SAN FRANCISCO — Stoked by his unexpectedly strong finish in the San Francisco mayoral primary, Assemblyman Art Agnos wasted little time Wednesday marshaling his army of 1,700 precinct workers for a monthlong runoff campaign that early opinion polls indicate he will win.
However, his runoff rival, city Supervisor John L. Molinari, took drastic measures to counter Agnos' 37-point electoral margin, sacking his campaign manager, reconfiguring his entire campaign staff and pledging openly to fight "those who represent darkness and doom."
Elsewhere around the state, local officials spent Wednesday sizing up their post-election public mandates. Many authorities found a public willingness to assume new taxes--but only if the benefits were clear and direct.
The day after a massive campaign effort resulted in San Diego County's first sales tax increase, transportation officials were laying plans to spend the $2.25 billion that they will receive over the next 20 years.
"We're ecstatic," said former state Sen. James Mills, who led the fight for Proposition A and is chairman of the Metropolitan Transit Development Board. "It's very difficult to get people to vote for an increase in taxes. It's the hardest thing you can do politically."
Fed up with increasing congestion on local freeways, San Diegans approved Proposition A with 53.1% of the vote, raising the sales tax from 6% to 6.5%. The money will be evenly divided among mass transit projects, highways and local road improvements.
A big winner is the county's burgeoning trolley system, which will use its $450-million share to help pay for 33.6 miles of additional track on a system that is currently 20 miles long.
Also in the works are commuter rail services, new state roads that will take pressure off heavily congested interstates, local road improvements and discounts for senior citizens, the disabled and students.
In San Diego, elected officials said Wednesday they will move quickly to name some other street or public structure for slain civil rights leader Dr. Martin Luther King Jr. in the wake of a citywide vote to strip his name from a major downtown thoroughfare.
Some members of the national and local black community Wednesday said the decision by 60% of the city's voters to replace Martin Luther King Way with Market Street was racially motivated. They warned that the decision could lead to the same kind of economic boycott now hitting Arizona, where Gov. Evan Mecham rescinded a state King holiday.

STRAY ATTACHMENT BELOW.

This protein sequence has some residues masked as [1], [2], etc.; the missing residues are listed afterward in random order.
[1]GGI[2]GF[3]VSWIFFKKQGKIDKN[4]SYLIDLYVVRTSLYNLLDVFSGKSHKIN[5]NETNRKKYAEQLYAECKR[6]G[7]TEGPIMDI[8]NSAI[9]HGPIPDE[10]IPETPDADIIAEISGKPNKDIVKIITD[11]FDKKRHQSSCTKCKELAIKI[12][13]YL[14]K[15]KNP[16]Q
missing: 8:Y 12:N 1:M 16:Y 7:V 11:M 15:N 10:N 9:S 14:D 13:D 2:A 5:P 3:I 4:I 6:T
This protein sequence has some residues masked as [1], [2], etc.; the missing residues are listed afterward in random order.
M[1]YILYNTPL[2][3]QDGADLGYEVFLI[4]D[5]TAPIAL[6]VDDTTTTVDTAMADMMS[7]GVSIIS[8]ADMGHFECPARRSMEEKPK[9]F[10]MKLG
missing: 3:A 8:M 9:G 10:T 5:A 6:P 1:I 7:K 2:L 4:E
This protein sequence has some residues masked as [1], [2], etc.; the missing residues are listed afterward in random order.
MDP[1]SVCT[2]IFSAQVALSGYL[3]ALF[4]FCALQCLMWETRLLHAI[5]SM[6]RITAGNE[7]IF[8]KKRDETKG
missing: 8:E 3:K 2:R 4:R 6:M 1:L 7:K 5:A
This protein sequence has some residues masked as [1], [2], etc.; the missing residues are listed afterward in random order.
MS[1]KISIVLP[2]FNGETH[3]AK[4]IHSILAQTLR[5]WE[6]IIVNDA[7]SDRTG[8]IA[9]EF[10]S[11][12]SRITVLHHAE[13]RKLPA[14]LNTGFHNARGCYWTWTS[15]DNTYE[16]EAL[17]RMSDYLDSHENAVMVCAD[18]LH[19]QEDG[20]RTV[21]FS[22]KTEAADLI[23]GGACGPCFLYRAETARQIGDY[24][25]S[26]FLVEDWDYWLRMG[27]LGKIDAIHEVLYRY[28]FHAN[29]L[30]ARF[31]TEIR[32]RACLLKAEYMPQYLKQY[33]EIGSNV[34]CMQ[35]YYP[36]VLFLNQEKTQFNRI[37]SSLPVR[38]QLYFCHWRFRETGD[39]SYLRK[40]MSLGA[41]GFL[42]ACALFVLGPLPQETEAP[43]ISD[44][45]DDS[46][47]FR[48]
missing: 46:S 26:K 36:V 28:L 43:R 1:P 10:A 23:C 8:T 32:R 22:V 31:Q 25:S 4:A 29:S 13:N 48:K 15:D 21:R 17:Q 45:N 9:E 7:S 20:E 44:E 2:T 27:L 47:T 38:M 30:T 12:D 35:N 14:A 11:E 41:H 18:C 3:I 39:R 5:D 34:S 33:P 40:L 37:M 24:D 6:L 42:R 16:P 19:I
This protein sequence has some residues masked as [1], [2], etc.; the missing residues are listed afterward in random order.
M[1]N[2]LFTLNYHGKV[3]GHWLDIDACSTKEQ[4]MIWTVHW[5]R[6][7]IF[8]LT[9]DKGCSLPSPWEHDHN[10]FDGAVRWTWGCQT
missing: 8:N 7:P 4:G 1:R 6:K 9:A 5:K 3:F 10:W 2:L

"Frankly, it shows that racism is alive and well in the 'enlightened' state of California," said Althea Simmons, Washington lobbyist for the National Assn. for the Advancement of Colored People.
But Mayor Maureen O'Connor disagreed, explaining instead that San Diegans voted for tradition and to express dissatisfaction with the way the council handled the issue. She noted that Market Street had been the name of the roadway since 1915. The council changed it to King Way in April, 1986.
O'Connor said she and her fellow council members will move quickly "but cautiously" to name something else after King, perhaps the unfinished downtown convention center or some other public building.
San Diego tourism officials said Wednesday they received no complaints or cancellations because of the vote.
Two Democrats and two Republicans were elected Tuesday to four open seats on the eight-member San Diego City Council.
The new council members--architect Ron Roberts, county supervisorial aide Wes Pratt, lawyer Bruce Henderson and college history professor Bob Filner--won a council race that was among the most expensive in city history. As much as $2 million may have been spent in the primary and runoff campaigns for the $45,000-a-year council posts.
In Del Mar, residents of the seaside San Diego County city overwhelmingly rejected what would have been the toughest anti-smoking ordinance in the nation. The proposed law would have banned smoking in all public places, including outdoor areas such as streets, alleys and sidewalks.
Nearly 65% of those voting turned thumbs-down on the proposal, and backers of the initiative attributed the defeat to the "clouded" perception that smoking would have been banned everywhere and restaurants would have lost business.
The day after 57% of the voters in Mission Viejo agreed to incorporate their planned community, the groundwork was already being laid for a smooth transition to cityhood.
In southern Orange County, the five charter council members of the newly incorporated City of Mission Viejo met with Orange County Supervisor Gaddi Vasquez to discuss what must be done before March 31, when the city formally is founded. Carved from the Santa Ana foothills by the Mission Viejo Co., the new city is Orange County's 37th municipality.